As the wild population falls to just 40 animals, captive breeding may be their last chance for survival
Exploring their hidden realm could uncover solutions to our most pressing problems
It seems like a paradox, but it may have more to do with how we measure equity
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With earlier posts about TEDMED, I hope I whet your appetite and energized you to take on the tougher topics. There were several talks that either particularly resonated with me or that left a sour aftertaste.
Thumbi Ndung'u left Kenya 1995 to study medicine at Harvard. He later returned to Africa on a mission to exploit HIV's vulnerabilities. Now the head of the HIV Pathogenesis Program at the University of KwaZulu-Natal in South Africa, Ndung'u spoke with Scientific American contributor Brendan Borrell about a research breakthrough early in his career that helped set the pace for the Kenyan's ongoing study of genes in the immune system that may help to fight AIDS and lead to a vaccine.
Over the past few months, we have been flooded with emails from distressed parents asking whether their deaf child will be able to hear one day.With each new email comes a poignant story about a child whose world is silent.
#SciAmBlogs Monday - decaying aluminum, living photography, science movie consultant, octopus on ice, ugliest experiments, and more.
Today we are happy to announce the newest blog at #SciAmBlogs - check out Molecules to Medicine!And as usual on Mondays, we have the new Image of the Week.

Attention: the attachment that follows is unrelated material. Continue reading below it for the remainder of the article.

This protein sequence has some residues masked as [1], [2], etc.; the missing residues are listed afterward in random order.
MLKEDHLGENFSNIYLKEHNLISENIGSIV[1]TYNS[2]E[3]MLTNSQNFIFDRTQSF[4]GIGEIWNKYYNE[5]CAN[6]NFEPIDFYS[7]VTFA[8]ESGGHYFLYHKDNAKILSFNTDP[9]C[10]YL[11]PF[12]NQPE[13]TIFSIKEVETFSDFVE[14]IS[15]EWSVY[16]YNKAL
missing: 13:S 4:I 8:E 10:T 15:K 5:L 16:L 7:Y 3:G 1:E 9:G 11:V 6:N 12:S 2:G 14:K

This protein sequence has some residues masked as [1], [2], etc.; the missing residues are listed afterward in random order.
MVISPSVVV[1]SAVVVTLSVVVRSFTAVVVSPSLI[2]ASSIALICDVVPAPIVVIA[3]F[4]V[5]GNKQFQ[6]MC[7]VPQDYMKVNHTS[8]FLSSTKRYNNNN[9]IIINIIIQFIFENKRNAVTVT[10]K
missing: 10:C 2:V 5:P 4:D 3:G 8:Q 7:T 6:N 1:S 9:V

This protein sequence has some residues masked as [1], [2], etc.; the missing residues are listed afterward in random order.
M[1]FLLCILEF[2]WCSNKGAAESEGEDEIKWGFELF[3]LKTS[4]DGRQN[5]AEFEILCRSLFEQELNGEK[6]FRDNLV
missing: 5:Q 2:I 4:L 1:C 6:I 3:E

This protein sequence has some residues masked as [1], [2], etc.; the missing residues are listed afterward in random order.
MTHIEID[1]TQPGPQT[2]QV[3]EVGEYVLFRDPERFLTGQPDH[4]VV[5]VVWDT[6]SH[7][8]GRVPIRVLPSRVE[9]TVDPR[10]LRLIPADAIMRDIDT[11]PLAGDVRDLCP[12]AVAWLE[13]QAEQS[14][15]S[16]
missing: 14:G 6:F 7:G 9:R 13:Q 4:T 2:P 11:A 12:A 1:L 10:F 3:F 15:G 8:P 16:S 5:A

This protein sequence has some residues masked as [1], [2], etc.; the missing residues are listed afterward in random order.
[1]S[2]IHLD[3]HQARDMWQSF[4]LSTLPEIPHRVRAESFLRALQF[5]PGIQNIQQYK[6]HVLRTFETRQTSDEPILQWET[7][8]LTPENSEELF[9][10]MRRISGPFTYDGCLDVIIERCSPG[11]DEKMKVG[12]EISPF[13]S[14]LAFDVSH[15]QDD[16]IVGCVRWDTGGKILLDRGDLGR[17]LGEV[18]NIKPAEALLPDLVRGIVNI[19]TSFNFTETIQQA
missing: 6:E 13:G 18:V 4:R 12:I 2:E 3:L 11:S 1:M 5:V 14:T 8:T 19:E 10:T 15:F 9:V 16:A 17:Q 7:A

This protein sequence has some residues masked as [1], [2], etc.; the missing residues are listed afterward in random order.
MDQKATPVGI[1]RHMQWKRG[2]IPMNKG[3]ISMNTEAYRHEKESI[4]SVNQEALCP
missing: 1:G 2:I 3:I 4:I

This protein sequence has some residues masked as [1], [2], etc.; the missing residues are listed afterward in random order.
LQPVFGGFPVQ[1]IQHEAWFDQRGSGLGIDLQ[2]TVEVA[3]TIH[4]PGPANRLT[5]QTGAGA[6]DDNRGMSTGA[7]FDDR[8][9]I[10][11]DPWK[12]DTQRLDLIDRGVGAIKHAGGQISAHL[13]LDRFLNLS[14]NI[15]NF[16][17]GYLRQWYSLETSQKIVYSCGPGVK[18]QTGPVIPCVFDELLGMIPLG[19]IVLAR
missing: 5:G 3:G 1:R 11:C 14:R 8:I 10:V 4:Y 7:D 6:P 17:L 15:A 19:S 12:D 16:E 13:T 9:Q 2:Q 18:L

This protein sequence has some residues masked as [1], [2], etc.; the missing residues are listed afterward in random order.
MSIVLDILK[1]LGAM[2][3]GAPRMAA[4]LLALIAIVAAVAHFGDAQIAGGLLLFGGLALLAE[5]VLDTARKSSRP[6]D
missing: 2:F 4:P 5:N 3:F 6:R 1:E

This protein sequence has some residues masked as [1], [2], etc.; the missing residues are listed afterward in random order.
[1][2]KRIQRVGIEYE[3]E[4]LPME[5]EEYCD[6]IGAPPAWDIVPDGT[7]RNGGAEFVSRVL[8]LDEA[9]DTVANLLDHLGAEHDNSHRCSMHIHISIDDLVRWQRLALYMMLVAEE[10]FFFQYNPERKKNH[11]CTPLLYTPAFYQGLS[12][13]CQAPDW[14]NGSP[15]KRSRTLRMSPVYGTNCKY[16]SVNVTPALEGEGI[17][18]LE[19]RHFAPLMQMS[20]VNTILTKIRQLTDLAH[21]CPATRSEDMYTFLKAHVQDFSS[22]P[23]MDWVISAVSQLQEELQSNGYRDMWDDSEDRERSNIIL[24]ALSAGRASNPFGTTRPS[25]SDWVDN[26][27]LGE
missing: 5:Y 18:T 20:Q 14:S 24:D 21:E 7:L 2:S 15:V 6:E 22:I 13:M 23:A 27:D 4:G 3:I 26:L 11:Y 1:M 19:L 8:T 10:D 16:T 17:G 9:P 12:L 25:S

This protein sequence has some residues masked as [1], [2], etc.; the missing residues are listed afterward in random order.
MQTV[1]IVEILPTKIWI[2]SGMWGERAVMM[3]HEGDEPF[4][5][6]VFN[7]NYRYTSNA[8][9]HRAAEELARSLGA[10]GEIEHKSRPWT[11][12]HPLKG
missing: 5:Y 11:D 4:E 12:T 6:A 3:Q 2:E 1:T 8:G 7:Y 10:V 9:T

Image of the Week #42, May 14th, 2012:
From: Living Photography by Christina Agapakis at Oscillator .
When I teach history of science at Stevens Institute of Technology, I devote plenty of time to science's glories, the kinds of achievements that my buddy George Johnson wrote about in The Ten Most Beautiful Experiments (Alfred A.
I am very excited to announce the latest addition to the #SciAmBlogs network - Molecules to Medicine, by Dr. Judy Stone.Judy Stone, MD is an infectious disease specialist, experienced in conducting clinical research.
I’m Dr. Judy Stone, an infectious diseases physician and author. I love helping people understand issues and look at things from a different perspective.
Ever notice that we’ve got a thing for round numbers? We like our data neat and tidy.The world of ocean pollution and litter prevention is filled with nice round numbers.
It is now expected by the science blogosphere that I post the full updated listing of all the submissions every Monday morning. This serves as a reminder for bloggers to submit their (and other people’s) posts, and to some extent prevents duplicate entries.
STAFFBehind the scenes at Scientific AmericanRead
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Anthropology in Practice
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Everything you always wanted to know about raising science-literate kidsRead
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Roots of Unity
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STAFFA science blog, sans blagueRead
Amphibians, reptiles, birds and mammals - living and extinctRead
The Artful Amoeba
A Blog About the Weird Wonderfulness of Life on EarthRead
Exploring and celebrating diversity in science.Read